By John Janmaat
It is kind of difficult to enjoy our beaches right now, on account of the high lake level. The recent flooding has damaged docks and other investments that have been made by waterfront property owners, and many have spent time, effort and money in order to minimize the damage.
The damage to docks in particular has been recognized as an opportunity by some, including our mayor and a few councillors, to look for stronger enforcement of regulations concerning structures on the foreshore. With appropriate permitting, waterfront property owners can install docks. They cannot build other structures on the foreshore. A properly constructed dock will be built to allow passage, either beginning below the high water mark, or incorporating stairs or some other means for the public to pass the dock. Many docks are not built this way.
Now that many have to be repaired or rebuilt, it does create an opportunity for inspections to take place and action taken to ensure compliance, so that those who cannot afford to own waterfront property have the opportunity to enjoy the lake that they legally have the right to enjoy.
Should we go further? Should we acquire waterfront property to convert it from private residences into beach parks? Is it worth it? What would it cost?
A number of years ago the city produced an excellent document, the Lake Okanagan Shore Zone Plan that documented many of the issues surrounding our Kelowna lake shore. Among these is the fact that riparian property owners have the right to unimpeded access to the water body on which they border. This means that the province—which owns the foreshore—cannot put up a fence or other barrier as a way to limit trespass from those using the foreshore onto private property. This contrasts with other parks, where the agency in charge often does just this as a means of protecting the rights of adjacent property owners.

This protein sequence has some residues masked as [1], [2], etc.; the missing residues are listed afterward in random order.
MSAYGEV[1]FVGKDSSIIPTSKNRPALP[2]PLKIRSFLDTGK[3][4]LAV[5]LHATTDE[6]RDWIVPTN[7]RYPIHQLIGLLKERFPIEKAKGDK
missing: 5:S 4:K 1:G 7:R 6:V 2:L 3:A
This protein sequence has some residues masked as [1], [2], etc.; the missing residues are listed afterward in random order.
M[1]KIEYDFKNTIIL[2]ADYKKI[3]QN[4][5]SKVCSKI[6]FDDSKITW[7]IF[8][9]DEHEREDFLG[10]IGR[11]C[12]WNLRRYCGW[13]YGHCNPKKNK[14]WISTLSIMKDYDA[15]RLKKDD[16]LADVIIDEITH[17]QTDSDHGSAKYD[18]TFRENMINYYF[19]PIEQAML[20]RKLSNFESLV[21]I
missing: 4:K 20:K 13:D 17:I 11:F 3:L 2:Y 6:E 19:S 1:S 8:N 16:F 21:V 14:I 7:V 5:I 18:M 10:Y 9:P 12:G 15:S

Acquiring lakeshore property to convert it to public parks is expensive. At the time of the study, it was estimated that it would cost between $3,000 and $5,000 per linear foot of waterfront to acquire property for public parks. That was 20 years ago, meaning the cost will be higher today.
From 1997 to the present, residential property prices have more than tripled, while residential waterfront properties have increased in price by almost five times. This suggests the cost of acquiring lakeshore property could be as high as $25,000 per linear foot.
Herein lies the dilemma. Acquiring lakeshore is expensive, which suggests taxes will have to be increased to pay for it. The public appetite for tax increases is generally not that large, making it attractive to put off purchasing lakeshore to the future. However, the cost of lakeshore is increasing fast, meaning that the total bill for acquiring lakeshore will be larger in future.
Are we willing to pay for this? Are we willing to have the city borrow money to invest in more public beach, as we residents of Kelowna will be paying down that debt through our taxes? Are we willing to allow pockets of high density and/or resort development near the lake if in exchange the waterfront property is purchased for public use? Can we convince Victoria and Ottawa that public waterfront is important cultural infrastructure that they should help pay for?
I think these are conversations we need to have. The longer we put it off, the more expensive it is likely to get, and therefore we end up with a city where most of the greatest asset we have—the lake—is walled off behind luxury properties that only the wealthiest among us can afford to live in.
John Janmaat is an associate professor of economics and RIC chair in water resources and ecosystem sustainability economics at the I.K. Barber School of Arts and Sciences at UBC Okanagan.